By Russell Gloor, national social security advisor at the AMAC Foundation, the nonprofit arm of the Association of Mature American Citizens
Dear Rusty: Can my wife claim her benefits now (at age 63, and we know about the early claim reduction) and then when I retire at 66 years and 10 months in almost 3 years, will she be able to transition to benefits spouse based on the amount of my benefits? She has worked in a better-paying job for much of her career, but her income is now much lower and her income would be less than the amount that would further reduce her benefits. I currently make about nine times her annual salary, so spousal benefits for her would increase when I retire. Signed: Search for information
Dear researcher: Yes, your wife can now claim her own (reduced) Social Security retirement benefit, and she will automatically receive spousal assistance when you later claim your SS retirement benefit. However, your wife’s benefit at the time of your application will not be equal to 50% of your Full Retirement Age (FRA) amount because she claimed her own SS benefit earlier and also because her boost of spouse will be granted before his FRA. Any benefit received before the FRA is reduced, including the spousal benefit.
Here’s what will happen if your wife claims her own Social Security at age 63:
Your wife’s personal SS retirement benefit, when she claims it, will be reduced by approximately 25%.
- When you apply at full retirement age, your wife will receive a spousal boost toward her own reduced benefit.
- The amount of your spouse’s spousal assistance will be the difference between her FRA entitlement and 50% of your FRA entitlement, reduced because spousal assistance will be granted (automatically) before she has reached her own full retirement age. FRA amounts are used to calculate the spousal increase, regardless of the age at which benefits are claimed.
- When you declare that your spouse will not yet be her FRA, the amount of her spousal allowance (the difference between her FRA entitlement and half of your FRA entitlement) will be reduced.
- The spouse’s reduced increase will be added to your wife’s reduced SS retirement benefit, making her total benefit amount less than half yours.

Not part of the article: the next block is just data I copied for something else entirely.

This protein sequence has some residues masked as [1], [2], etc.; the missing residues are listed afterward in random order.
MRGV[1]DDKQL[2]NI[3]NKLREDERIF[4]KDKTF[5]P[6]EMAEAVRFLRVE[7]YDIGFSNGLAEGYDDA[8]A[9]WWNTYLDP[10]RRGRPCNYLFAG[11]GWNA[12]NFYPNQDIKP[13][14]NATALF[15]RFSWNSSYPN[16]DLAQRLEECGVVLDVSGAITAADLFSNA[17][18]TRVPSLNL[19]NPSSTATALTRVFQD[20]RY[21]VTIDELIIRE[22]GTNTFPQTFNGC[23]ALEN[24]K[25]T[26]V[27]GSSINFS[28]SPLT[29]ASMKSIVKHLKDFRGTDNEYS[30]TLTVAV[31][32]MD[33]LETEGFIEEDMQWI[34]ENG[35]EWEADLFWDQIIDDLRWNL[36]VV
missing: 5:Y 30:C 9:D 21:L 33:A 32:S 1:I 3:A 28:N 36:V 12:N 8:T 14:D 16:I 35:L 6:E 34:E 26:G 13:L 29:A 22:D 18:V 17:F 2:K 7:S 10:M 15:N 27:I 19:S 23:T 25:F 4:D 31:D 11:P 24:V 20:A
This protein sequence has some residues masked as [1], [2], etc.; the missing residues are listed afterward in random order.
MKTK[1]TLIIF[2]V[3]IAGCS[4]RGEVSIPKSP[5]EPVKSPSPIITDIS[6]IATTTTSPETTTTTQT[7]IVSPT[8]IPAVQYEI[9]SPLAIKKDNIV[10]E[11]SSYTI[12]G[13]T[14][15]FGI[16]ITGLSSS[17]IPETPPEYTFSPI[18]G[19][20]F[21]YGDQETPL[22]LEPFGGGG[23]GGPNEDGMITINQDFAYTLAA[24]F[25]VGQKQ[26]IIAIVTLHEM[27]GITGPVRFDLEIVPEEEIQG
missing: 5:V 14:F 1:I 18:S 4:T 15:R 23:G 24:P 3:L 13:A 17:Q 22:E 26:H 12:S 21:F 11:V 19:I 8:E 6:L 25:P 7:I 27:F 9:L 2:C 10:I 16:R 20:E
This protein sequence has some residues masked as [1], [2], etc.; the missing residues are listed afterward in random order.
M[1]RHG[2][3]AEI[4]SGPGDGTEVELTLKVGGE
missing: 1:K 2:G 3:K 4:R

The only way for your wife to get the full 50% of your FRA entitlement is to wait until her own FRA (age 67) to apply for Social Security, but in doing so she also loses the money that ‘she would receive differently if she claimed her own benefits now. . As long as she does not significantly exceed the income limit when she was working before her FRA, applying now is an acceptable strategy because it will take her many years to recoup the money lost while waiting for her FRA to file. claim. It’s also reasonable because women statistically outlive men and your wife’s benefits, as your surviving spouse, will be 100% of the amount you receive upon your death, instead of the smaller amount she received while you were both alive.
When to apply is always a personal choice, and life expectancy should always be carefully considered, but the answer to your specific question is: yes, if your wife applies for her own benefit at age 63, she will automatically receive her spousal assistance when you apply, but her spousal payment will be less than 50% of your FRA benefit amount.
This article is intended for informational purposes only and does not constitute legal or financial guidance. It presents the opinions and interpretations of AMAC Foundations staff, trained and accredited by the National Association of Social Security (ANSS). NSSA, the AMAC Foundation and their staff are not affiliated with or endorsed by the Social Security Administration or any other government entity. To submit a question, visit our website (amacfoundation.org/programs/social-security-advisory) or send us an email to firstname.lastname@example.org.
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